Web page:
Tuesday, March 1, 2011

Can You Tax Me Now?


Have You Checked Your UUT's Lately? No it isn't something in your blood, or an organ or hidden area on your body. It is a tax that municipalities charge on all the utilities used within their borders including your cellular phone bill.

I was going through my Verizon Wireless bill this morning and noticed a local UUT (Utility User Tax) billed to my account from a city that I previously lived in two moves ago — about 5 years ago. I called Verizon to check on this and see why I was being charged a local tax for a city I had not lived in for almost 5 years!

I was told that although I had updated my 'billing address', the 'service address' in their system showed the previous address in Santa Monica, CA. I am now residing in, and have been for almost 5 years now, an unincorporated city in Los Angeles County. Each of these cities have their own UUT. There are some cities that do not in California and nationwide.

The Verizon Customer Service agent was as helpful as possible, but when I noticed that she was simply going to just update my 'service address' and not look into whether I was being overcharged by the different municipality for five years totaling about $450. Depending on your income, the need for cell service and the price of gas to get to work, that could mean a huge difference in someone's life. Even if it doesn't break the bank, it is still at least a terrible error in billing oversight and at most fraud on the part of both the utility and the local municipality. The tax is levied by the city, collected by the utility as a part of its regular billing procedure, and then remitted to the city*.

If I had let it go another 10 years and with the current economic situations in local municipalities, there is a good chance Santa Monica will raise this tax another half percentage here and there over the course of that decade. These taxes seem to do very well on the ballot as they are a relatively minimal tax compared to income or property tax.

The UUT provides a great source of general purpose revenue for city governments regardless of size. Statewide, city and county utility user taxes generate about $2 billion per year* in revenue. In some cities, the UUT provides as much as 1/3 of the general fund (Holtville, Compton, Richmond)*.

I started to complain a bit more and ask if there was even a local UUT in effect in my current city. She stated she did not know and that the 'system' did not give them that information. So the person in charge of overseeing and correcting customer billing for a utility company does not have a list of current UUT's which are part of the billing for utility companies. It took me five minutes to check the internet for the current UUT's in all of California (See UUTinfo.org).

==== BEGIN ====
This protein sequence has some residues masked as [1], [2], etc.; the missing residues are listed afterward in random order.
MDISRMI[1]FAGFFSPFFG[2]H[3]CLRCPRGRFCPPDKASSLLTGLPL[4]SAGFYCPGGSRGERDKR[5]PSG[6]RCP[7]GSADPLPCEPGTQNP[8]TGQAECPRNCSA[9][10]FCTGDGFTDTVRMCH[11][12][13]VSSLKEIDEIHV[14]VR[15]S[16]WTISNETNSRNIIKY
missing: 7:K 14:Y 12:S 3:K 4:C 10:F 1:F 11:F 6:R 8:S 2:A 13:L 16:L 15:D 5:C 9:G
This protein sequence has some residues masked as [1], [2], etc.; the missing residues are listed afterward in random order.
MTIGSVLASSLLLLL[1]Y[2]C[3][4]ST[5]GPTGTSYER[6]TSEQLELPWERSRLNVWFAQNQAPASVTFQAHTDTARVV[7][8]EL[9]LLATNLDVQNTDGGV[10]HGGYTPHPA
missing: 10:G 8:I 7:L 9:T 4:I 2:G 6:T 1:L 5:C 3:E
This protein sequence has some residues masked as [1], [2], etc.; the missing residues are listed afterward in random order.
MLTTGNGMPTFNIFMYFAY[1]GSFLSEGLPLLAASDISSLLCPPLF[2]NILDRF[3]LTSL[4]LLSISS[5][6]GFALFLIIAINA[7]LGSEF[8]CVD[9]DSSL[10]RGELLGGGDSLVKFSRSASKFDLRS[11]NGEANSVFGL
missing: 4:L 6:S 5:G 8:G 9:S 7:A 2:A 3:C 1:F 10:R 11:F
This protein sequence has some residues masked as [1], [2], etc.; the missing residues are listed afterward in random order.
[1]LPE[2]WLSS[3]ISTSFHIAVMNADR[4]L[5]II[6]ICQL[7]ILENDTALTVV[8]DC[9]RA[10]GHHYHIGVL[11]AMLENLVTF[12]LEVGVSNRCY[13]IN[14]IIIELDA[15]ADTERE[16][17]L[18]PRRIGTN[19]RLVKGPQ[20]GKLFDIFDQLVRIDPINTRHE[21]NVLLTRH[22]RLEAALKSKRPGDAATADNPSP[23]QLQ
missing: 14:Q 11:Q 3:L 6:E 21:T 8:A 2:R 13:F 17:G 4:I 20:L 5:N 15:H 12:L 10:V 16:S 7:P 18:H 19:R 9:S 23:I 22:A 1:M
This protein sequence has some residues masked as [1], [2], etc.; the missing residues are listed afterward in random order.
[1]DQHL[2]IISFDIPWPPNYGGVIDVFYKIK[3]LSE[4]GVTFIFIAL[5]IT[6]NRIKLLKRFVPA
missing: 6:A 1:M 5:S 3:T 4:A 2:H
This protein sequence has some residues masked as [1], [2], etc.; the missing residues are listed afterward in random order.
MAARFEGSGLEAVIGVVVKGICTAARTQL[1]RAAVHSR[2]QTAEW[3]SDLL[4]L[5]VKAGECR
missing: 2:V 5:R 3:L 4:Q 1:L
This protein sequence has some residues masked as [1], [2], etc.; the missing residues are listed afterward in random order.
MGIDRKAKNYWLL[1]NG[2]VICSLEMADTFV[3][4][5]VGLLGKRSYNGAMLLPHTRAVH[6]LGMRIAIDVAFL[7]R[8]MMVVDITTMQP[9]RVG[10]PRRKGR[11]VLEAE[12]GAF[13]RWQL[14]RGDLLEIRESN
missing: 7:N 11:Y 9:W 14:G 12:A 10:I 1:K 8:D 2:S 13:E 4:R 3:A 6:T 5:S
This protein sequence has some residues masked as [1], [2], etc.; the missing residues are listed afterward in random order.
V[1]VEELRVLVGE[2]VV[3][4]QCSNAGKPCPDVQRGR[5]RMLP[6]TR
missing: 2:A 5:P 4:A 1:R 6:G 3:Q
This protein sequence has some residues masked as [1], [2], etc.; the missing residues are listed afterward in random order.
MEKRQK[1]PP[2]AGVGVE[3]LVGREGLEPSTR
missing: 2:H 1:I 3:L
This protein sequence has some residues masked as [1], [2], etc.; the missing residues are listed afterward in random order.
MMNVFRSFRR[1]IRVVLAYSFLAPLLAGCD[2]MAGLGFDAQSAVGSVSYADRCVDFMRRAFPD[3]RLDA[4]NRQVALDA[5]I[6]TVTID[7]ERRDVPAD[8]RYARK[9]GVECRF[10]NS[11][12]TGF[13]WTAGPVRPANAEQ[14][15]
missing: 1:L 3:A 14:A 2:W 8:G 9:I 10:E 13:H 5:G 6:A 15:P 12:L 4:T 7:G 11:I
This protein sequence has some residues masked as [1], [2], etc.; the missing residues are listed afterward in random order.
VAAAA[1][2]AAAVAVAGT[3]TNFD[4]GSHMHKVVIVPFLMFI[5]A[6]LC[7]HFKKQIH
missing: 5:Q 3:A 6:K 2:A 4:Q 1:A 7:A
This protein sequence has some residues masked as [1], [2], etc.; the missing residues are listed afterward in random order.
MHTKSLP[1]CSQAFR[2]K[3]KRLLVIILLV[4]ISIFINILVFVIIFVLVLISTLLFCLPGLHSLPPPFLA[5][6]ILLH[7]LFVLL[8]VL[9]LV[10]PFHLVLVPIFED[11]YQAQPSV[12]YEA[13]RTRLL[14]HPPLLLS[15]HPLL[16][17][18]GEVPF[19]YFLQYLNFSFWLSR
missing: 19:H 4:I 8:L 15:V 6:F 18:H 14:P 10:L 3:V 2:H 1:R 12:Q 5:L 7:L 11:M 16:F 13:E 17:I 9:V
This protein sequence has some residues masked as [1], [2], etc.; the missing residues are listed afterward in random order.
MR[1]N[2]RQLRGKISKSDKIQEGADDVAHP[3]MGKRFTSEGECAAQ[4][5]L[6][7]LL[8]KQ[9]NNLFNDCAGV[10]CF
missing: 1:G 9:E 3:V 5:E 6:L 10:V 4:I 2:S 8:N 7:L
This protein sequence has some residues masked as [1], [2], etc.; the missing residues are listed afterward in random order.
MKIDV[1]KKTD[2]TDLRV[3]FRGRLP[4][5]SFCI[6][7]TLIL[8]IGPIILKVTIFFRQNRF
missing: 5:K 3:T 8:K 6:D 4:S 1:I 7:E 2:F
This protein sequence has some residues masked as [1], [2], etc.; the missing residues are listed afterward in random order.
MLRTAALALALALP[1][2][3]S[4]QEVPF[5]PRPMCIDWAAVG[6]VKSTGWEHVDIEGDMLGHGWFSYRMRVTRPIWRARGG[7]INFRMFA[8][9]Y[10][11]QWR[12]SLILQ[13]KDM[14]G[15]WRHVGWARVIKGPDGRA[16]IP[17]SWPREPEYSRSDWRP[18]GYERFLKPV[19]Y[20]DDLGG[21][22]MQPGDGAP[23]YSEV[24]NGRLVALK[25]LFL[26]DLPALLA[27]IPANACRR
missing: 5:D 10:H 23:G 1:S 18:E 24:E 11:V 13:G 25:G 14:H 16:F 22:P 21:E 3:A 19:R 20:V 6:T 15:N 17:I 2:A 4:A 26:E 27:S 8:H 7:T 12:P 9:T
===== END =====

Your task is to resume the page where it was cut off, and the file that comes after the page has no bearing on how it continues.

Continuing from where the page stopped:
The Verizon agent seemed to take the stance that it was my obligation to change the 'service address' as well as the 'billing address' when updating my contact info even though I don't remember seeing that option when I last moved two years ago. They have done many site updates since I last moved making more updates available to the consumer - like the 'service address'.

I looked up all the California UTT's while I was holding for the manager after she apologized for the confusion and I asked, "Are you apologizing for my confusion or your confusion?" and continued with, "Shouldn't you say you are sorry for the erroneous billing error on your part?"

I am guessing the manager looked the UTT up as well, since after holding for about 5 minutes the agent came back on the line and told me her manager was willing to give me free service for a month. I figured that was a pretty fair trade. They can go after Santa Monica (10% UUT)** and get their monies back and pay Los Angeles' (4.5% UUT)** back taxes at less than half of the Santa Monica rate. That works out to about a $225 overcharge over five years for me (without interest) and even though that really covers about 1 3/4 months coverage, it seemed like a fair proposal and more than I would probably see from a class action. Although, if I were an attorney I would definitely look into this. I know I am not the only one to whom this has happened. Also, Verizon and other carriers could actually join in a suit against municipalities that do not update their resident information in a timely manner and refund those utilities where errors occur.

Anyway, just want everyone to check all the UUT's in their utility bills and make sure that they are being taxed correctly, since the tax collection falls on the shoulders of the utility rather than the municipality. Definitely check your wireless bills at the very least if you have moved since 1986 and had the same carrier the entire or even just a good amount of the time. Keep all your info updated including the 'service address'.

NOT RESPONSIBLE FOR THIRD PARTY CONTENT.